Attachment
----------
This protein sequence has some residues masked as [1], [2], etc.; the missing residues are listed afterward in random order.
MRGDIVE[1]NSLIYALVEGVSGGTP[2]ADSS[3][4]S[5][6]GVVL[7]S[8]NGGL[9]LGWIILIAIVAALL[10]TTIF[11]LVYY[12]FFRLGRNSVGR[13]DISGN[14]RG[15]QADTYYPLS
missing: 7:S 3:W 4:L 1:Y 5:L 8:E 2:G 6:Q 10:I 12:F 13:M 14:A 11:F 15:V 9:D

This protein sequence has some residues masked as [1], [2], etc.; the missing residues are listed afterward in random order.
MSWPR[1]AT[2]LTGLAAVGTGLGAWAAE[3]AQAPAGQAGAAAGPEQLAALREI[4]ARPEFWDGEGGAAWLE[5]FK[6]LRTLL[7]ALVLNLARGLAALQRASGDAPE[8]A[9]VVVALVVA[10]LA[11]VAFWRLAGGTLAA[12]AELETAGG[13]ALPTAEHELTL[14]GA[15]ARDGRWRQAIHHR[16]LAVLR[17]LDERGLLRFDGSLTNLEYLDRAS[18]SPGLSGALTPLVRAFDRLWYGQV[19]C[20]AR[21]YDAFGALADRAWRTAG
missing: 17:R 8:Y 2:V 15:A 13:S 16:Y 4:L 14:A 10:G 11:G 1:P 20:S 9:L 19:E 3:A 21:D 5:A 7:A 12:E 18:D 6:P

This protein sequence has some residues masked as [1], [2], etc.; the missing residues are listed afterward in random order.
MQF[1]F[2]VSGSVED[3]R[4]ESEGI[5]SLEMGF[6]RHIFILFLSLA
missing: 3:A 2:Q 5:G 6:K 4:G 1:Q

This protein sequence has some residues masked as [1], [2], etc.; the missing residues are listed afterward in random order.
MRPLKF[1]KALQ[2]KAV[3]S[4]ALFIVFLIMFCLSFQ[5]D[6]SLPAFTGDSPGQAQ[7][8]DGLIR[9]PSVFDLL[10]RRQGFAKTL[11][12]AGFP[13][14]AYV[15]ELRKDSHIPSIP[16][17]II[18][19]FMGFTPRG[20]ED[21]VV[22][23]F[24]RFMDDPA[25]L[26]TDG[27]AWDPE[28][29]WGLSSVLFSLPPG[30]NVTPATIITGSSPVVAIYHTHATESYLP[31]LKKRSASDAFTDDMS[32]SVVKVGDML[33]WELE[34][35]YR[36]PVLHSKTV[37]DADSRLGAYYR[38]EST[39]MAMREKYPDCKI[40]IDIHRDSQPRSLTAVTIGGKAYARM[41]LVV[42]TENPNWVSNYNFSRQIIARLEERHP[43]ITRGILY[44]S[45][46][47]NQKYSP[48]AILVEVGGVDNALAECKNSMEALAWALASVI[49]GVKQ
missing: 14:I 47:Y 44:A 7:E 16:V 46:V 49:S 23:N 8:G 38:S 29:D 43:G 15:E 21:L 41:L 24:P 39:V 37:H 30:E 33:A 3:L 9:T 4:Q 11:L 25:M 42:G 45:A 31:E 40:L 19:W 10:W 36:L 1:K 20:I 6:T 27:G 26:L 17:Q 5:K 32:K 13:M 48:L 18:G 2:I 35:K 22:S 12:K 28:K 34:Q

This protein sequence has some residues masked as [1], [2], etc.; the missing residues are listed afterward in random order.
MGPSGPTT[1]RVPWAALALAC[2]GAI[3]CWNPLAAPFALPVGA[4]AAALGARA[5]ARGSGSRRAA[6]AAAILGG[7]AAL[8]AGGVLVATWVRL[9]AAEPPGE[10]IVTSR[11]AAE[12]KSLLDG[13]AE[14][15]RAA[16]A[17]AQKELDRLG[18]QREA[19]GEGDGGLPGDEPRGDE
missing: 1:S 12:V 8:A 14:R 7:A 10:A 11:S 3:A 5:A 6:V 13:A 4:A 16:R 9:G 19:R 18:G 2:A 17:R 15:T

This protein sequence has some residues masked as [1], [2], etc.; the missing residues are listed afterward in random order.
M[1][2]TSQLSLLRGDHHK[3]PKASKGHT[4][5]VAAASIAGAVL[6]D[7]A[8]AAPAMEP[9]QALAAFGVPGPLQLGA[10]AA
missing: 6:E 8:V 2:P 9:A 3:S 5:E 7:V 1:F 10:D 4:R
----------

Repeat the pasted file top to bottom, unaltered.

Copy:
This protein sequence has some residues masked as [1], [2], etc.; the missing residues are listed afterward in random order.
MRGDIVE[1]NSLIYALVEGVSGGTP[2]ADSS[3][4]S[5][6]GVVL[7]S[8]NGGL[9]LGWIILIAIVAALL[10]TTIF[11]LVYY[12]FFRLGRNSVGR[13]DISGN[14]RG[15]QADTYYPLS
missing: 7:S 3:W 4:L 1:Y 5:L 8:E 2:G 6:Q 10:I 12:F 13:M 14:A 11:F 15:V 9:D

This protein sequence has some residues masked as [1], [2], etc.; the missing residues are listed afterward in random order.
MSWPR[1]AT[2]LTGLAAVGTGLGAWAAE[3]AQAPAGQAGAAAGPEQLAALREI[4]ARPEFWDGEGGAAWLE[5]FK[6]LRTLL[7]ALVLNLARGLAALQRASGDAPE[8]A[9]VVVALVVA[10]LA[11]VAFWRLAGGTLAA[12]AELETAGG[13]ALPTAEHELTL[14]GA[15]ARDGRWRQAIHHR[16]LAVLR[17]LDERGLLRFDGSLTNLEYLDRAS[18]SPGLSGALTPLVRAFDRLWYGQV[19]C[20]AR[21]YDAFGALADRAWRTAG
missing: 17:R 8:Y 2:V 15:A 13:S 16:Y 4:L 14:A 10:G 11:G 1:P 20:S 9:L 19:E 3:A 21:D 5:A 7:A 12:E 18:D 6:P

This protein sequence has some residues masked as [1], [2], etc.; the missing residues are listed afterward in random order.
MQF[1]F[2]VSGSVED[3]R[4]ESEGI[5]SLEMGF[6]RHIFILFLSLA
missing: 3:A 2:Q 5:G 6:K 4:G 1:Q

This protein sequence has some residues masked as [1], [2], etc.; the missing residues are listed afterward in random order.
MRPLKF[1]KALQ[2]KAV[3]S[4]ALFIVFLIMFCLSFQ[5]D[6]SLPAFTGDSPGQAQ[7][8]DGLIR[9]PSVFDLL[10]RRQGFAKTL[11][12]AGFP[13][14]AYV[15]ELRKDSHIPSIP[16][17]II[18][19]FMGFTPRG[20]ED[21]VV[22][23]F[24]RFMDDPA[25]L[26]TDG[27]AWDPE[28][29]WGLSSVLFSLPPG[30]NVTPATIITGSSPVVAIYHTHATESYLP[31]LKKRSASDAFTDDMS[32]SVVKVGDML[33]WELE[34][35]YR[36]PVLHSKTV[37]DADSRLGAYYR[38]EST[39]MAMREKYPDCKI[40]IDIHRDSQPRSLTAVTIGGKAYARM[41]LVV[42]TENPNWVSNYNFSRQIIARLEERHP[43]ITRGILY[44]S[45][46][47]NQKYSP[48]AILVEVGGVDNALAECKNSMEALAWALASVI[49]GVKQ
missing: 14:I 47:Y 44:A 7:E 16:V 46:V 49:S 23:N 8:G 38:S 29:D 43:G 15:E 21:L 41:L 24:P 39:V 37:H 30:E 33:A 3:L 9:T 4:Q 11:L 25:M 42:G 45:A 31:E 40:L 19:W 10:W 36:L 1:K 20:I 6:T 27:G 26:L 17:Q 5:K 32:K 13:M 48:L 18:G 2:I 35:K 22:S 12:K 28:K 34:Q

This protein sequence has some residues masked as [1], [2], etc.; the missing residues are listed afterward in random order.
MGPSGPTT[1]RVPWAALALAC[2]GAI[3]CWNPLAAPFALPVGA[4]AAALGARA[5]ARGSGSRRAA[6]AAAILGG[7]AAL[8]AGGVLVATWVRL[9]AAEPPGE[10]IVTSR[11]AAE[12]KSLLDG[13]AE[14][15]RAA[16]A[17]AQKELDRLG[18]QREA[19]GEGDGGLPGDEPRGDE
missing: 1:S 12:V 8:A 14:R 7:A 10:A 11:S 3:A 5:A 6:V 13:A 4:A 16:R 9:G 19:R 18:G 2:A 17:R 15:T

This protein sequence has some residues masked as [1], [2], etc.; the missing residues are listed afterward in random order.
M[1][2]TSQLSLLRGDHHK[3]PKASKGHT[4][5]VAAASIAGAVL[6]D[7]A[8]AAPAMEP[9]QALAAFGVPGPLQLGA[10]AA
missing: 6:E 8:V 2:P 9:A 3:S 5:E 7:V 1:F 10:D 4:R